A Dramatic Universe
`“Don’t underlook the Sixties… We did a lot of good stuff. But it shouldn’t shut you down from the moment.” ~ Wavy Gravy
“TURN AROUND,” the radio warned. “The New York Thruway is closed! If you’re heading to the Woodstock Festival, turn back. Now.”
I fiddled with the dial to find a scratchy station in Poughkeepsie.
“What should we do?” I asked my high school buddies, Rob and Joel. “What a mess.”
Our boyhood adventure lurched slowly toward “Three Days of Peace & Music,” but we now discovered that half of the nation’s youth were following the same lark.
The organizers expected 50,000 aquarian concert-goers to commune near Wallkill, New York, but after the locals blocked the permit, the Woodstock Music and Art Fair made a last-minute move to a 300-acre alfalfa field near Bethel, NY. The idyllic weekend of music and art suddenly hemorrhaged into a half million people heading to a dairy farm owned by Max Yasgur, a Jewish Republican.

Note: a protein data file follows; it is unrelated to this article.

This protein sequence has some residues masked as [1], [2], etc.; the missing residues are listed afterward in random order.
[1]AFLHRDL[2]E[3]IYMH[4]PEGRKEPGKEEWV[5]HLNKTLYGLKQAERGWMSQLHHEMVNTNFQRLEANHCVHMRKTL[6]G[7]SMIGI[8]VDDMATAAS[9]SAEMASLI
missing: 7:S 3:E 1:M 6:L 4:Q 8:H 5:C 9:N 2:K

We had just graduated high school — our magical last summer of childhood — and while reading comics, spinning records, and snarking about life in general, Rob spotted a small ad in the back of Rolling Stone. Every great band short of The Beatles was in the line-up.
“We’re going,” Rob announced.
“Yes!” I seconded.
Our certitude was stunning — no deliberations, no considerations, no asking for permission. Somewhere in our Boomer firmware, the Woodstock subroutine had activated.
We borrowed Rob’s mom’s brand new Meadow-Green Olds Cutlass, swapped the back seat for a crib mattress, cranked up Crosby Stills & Nash, and embarked on a 13-hour road trip. As Chicago guys driving across the mid-section of New York state, we had the back-route advantage over the kids driving up from NY, Philly, and DC. Our fates merged on State Route 17 — a four-lane, 70 mph divided highway that hemmoraged into a bumper-to-bumper crawl of Beetles, hippie busses, and long-haired lemmings. Even the grassy shoulder and median had become a miles-long campsite. No planning could anticipate that a half-million kids would act on the same tribal impulse — and this was before the Internet.
“Let’s just turn around,” I moaned.
“We came all this way,” Joel urged.